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Friday, June 14, 2024
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History & CommunityBalloons and Confetti

Balloons and Confetti

Despite media focus on fears for the elderly and those in Care Homes, there is another side to the story. Susan Blacklock has seen bunting, fairy lights, positive acceptance and ‘stern stuff’.

Coronovirus has created a level of fear amongst all sections of the community. Maybe more so in those classified ‘At risk’—particularly in the over 70 age group with underlying health issues.
The Government focus was initially on supporting the NHS and very much later, focus is now on Care Homes. The news stories are worrying in that one third of Care Homes have been affected by the virus.
However, the other side of this is that two thirds of homes have been successful in keeping the virus at bay. The majority of homes have been resourceful and proactive in dealing with this new threat.
This should be celebrated. I would hope that this provides some reassurance to those people who may need the help a care home can give them.
Care Home staff have to be inventive in the care we provide. In addition to many other essential caring attributes, to have a positive disposition is important and no more so than during this crisis.
We contend with winter infections and viruses and generally manage to contain them. Covid-19 has amplified our need to be ever vigilant.
I think Bymead staff hear our mantra of ‘Wash your hands. Do not touch your face’ in their sleep!
Bymead closed its doors early in this growing pandemic to all but medical staff and manager, Amy Blacklock, is steadfast that anyone moving into Bymead then and now is Covid-19 negative.
The hospital staff struggled with this concept in the first weeks and to some extent they still do but we realised it was and remains the only way, during this time of unknown unknowns, to manage the situation.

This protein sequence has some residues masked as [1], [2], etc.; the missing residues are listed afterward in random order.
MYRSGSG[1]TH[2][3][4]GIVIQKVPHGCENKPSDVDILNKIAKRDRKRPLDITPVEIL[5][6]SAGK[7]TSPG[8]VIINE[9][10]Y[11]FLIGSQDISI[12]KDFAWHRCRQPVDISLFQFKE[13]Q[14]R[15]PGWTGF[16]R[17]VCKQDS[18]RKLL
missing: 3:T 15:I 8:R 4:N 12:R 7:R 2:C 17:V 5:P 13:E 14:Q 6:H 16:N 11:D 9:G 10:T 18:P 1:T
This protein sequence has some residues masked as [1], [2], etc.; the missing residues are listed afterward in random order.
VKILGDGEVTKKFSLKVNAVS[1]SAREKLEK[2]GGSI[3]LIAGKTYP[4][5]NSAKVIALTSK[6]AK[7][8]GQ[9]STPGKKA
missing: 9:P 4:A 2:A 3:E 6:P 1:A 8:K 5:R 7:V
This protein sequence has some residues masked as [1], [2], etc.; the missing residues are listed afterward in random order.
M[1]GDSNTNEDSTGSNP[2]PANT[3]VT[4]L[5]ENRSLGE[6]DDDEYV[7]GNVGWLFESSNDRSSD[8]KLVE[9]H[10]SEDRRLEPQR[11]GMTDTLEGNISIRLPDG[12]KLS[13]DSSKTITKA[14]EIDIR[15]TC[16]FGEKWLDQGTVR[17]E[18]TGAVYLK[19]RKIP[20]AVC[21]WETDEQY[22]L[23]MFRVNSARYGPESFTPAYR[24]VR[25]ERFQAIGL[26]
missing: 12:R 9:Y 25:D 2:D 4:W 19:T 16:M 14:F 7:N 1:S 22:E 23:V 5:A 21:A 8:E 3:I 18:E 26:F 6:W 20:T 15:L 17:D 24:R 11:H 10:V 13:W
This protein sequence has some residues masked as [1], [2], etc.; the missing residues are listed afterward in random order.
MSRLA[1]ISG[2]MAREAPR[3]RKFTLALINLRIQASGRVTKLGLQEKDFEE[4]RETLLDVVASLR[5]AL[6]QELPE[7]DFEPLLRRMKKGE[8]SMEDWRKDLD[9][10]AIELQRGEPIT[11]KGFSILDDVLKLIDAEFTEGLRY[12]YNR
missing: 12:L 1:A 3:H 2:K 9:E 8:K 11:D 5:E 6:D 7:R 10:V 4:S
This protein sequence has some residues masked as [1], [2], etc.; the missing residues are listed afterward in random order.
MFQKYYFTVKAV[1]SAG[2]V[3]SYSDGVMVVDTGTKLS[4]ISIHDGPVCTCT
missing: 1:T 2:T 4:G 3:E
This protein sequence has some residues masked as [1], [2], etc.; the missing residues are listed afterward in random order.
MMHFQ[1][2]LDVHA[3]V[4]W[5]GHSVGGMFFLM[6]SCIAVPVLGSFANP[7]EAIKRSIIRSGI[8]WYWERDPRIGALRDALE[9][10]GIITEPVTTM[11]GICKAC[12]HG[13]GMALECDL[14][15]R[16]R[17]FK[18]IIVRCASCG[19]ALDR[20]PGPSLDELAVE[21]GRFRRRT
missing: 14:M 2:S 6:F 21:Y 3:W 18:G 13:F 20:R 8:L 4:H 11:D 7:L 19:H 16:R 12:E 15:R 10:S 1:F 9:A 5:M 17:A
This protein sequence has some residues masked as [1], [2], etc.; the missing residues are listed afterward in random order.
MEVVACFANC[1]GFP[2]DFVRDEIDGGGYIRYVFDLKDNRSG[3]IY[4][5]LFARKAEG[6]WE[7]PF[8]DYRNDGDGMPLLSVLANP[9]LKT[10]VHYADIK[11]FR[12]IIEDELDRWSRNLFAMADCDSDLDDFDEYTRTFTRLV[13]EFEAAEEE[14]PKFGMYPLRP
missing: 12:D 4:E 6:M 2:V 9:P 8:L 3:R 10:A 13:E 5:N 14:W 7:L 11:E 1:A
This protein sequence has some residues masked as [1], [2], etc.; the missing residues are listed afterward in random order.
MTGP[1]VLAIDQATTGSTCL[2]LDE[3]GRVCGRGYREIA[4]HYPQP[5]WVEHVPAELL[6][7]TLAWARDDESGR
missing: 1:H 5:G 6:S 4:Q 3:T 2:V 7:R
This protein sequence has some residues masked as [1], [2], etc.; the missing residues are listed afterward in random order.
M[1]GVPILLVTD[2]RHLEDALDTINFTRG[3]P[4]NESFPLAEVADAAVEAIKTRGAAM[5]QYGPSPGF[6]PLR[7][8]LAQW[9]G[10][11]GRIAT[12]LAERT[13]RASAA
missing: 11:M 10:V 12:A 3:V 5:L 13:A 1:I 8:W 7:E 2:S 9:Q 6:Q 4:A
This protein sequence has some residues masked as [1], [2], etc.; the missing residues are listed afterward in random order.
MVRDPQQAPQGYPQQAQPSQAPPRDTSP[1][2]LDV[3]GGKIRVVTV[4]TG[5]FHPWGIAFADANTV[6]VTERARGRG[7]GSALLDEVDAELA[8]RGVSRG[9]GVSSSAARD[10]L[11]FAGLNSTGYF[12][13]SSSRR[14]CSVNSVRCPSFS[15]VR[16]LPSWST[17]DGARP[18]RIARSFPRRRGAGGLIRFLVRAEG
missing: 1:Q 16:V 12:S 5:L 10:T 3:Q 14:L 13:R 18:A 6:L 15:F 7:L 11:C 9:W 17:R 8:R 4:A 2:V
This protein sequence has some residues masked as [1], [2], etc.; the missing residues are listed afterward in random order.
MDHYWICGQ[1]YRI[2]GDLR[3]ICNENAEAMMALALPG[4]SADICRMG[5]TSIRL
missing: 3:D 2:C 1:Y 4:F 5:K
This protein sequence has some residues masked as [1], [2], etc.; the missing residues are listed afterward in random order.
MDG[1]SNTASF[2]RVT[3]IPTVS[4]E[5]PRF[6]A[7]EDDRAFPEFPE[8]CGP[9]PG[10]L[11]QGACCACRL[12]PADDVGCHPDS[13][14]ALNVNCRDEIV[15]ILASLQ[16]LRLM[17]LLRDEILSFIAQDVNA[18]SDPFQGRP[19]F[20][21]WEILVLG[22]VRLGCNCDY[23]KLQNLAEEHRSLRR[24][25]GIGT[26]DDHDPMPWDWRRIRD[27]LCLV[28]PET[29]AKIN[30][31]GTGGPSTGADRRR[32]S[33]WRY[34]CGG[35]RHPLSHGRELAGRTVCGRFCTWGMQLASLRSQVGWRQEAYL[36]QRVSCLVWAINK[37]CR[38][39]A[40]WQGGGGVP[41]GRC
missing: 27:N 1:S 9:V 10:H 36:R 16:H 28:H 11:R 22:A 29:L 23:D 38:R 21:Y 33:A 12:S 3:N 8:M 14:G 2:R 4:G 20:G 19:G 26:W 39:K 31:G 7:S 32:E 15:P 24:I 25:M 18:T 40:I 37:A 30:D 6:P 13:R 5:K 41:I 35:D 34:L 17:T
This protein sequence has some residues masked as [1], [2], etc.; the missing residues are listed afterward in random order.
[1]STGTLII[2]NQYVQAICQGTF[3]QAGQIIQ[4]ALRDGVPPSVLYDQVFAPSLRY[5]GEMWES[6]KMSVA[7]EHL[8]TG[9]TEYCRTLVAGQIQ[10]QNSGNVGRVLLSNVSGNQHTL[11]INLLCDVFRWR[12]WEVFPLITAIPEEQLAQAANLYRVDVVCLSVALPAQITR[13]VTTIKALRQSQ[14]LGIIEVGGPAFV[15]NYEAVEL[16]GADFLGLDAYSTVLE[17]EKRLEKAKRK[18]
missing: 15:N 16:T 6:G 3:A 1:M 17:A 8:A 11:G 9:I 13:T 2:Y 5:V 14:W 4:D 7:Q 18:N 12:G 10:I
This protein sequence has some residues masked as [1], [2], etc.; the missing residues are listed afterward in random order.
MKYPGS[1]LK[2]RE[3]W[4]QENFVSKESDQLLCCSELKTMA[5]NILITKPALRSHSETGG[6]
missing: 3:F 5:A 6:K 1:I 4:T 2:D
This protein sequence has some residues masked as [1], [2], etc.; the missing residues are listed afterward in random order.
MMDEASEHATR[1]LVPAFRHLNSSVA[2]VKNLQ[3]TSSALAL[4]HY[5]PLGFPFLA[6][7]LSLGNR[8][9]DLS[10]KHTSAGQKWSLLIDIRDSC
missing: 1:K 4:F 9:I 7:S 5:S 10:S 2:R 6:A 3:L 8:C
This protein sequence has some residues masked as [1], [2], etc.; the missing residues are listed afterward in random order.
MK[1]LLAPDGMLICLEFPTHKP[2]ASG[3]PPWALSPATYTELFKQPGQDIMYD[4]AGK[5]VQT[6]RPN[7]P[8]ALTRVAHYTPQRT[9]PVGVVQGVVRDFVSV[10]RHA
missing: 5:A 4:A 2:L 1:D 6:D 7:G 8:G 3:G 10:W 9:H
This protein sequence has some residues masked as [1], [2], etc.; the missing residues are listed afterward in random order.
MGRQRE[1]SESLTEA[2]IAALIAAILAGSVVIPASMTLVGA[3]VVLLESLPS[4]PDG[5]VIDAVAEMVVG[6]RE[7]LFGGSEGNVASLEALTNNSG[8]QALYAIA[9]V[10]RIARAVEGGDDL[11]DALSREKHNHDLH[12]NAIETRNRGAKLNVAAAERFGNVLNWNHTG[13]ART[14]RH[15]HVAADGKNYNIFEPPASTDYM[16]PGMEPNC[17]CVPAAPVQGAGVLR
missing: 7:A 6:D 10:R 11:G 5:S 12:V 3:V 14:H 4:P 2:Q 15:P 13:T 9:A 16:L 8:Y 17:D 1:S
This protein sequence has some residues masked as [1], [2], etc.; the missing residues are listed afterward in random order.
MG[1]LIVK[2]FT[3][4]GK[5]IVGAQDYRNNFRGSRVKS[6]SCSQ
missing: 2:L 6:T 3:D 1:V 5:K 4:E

To this day we have had a few rocky moments as the Covid symptom list grows ever longer and obtaining tests for residents is a challenge but we remain clear of the virus.
Amy and our staff have been determined to keep everyone safe, putting every effort into ensuring this remains the case.
We talked to the residents about how they would feel not seeing their relatives for the foreseeable future. They unanimously agreed that their biggest fear was the virus coming into the home. They wanted to remain safe and certainly wanted their relatives to remain safe. We explained the infection control measures we needed to take at that time and indeed the ongoing changes in these measures.
Since those early days, it seems so long ago, we have had many chats. During one recent afternoon chat the discussion turned to gradually opening the home again to visitors.
The residents’ general comment was that they felt safe and rather we didn’t open the home just yet. That gave us a little boost to think that we had been able to fill the gap their relatives had left, even for a short time.
The people in Bymead’s community amaze me with their philosophical acceptance.
I think this would be true of most people living in care home communities at this time. Certainly this generation, who lived through VE day all those years ago are made of stern stuff!
We felt it was important to keep safe but ignore the frequent news bulletins and enjoy this time. Bymead staff have been inventive with the activities, events and pastimes enjoyed.
We have celebrated a virtual 100th birthday party with lots of balloons and confetti. The relatives joined in through the magic of a skype call but we did not skimp on the champagne and cake.
From Easter Ducklings, a Spring Ball through to VE day we have enjoyed every moment.
Our Spring Ball was a last minute thought but turned into an extravaganza of more balloons, bunting with fairy lights to make it that extra bit special followed by a delicious, elegant high tea.
We celebrated VE Day with music, singing and mojitos provided by The Dark Bear from Bridport.
We have recorded all the good times and made a compilation video for family and friends.
During our ‘lockdown’ we have seen many positives. Particularly, new friendships have formed within the home. Residents have had the time to develop their ties with each other.
It is true that it is never too late to find a new friend.

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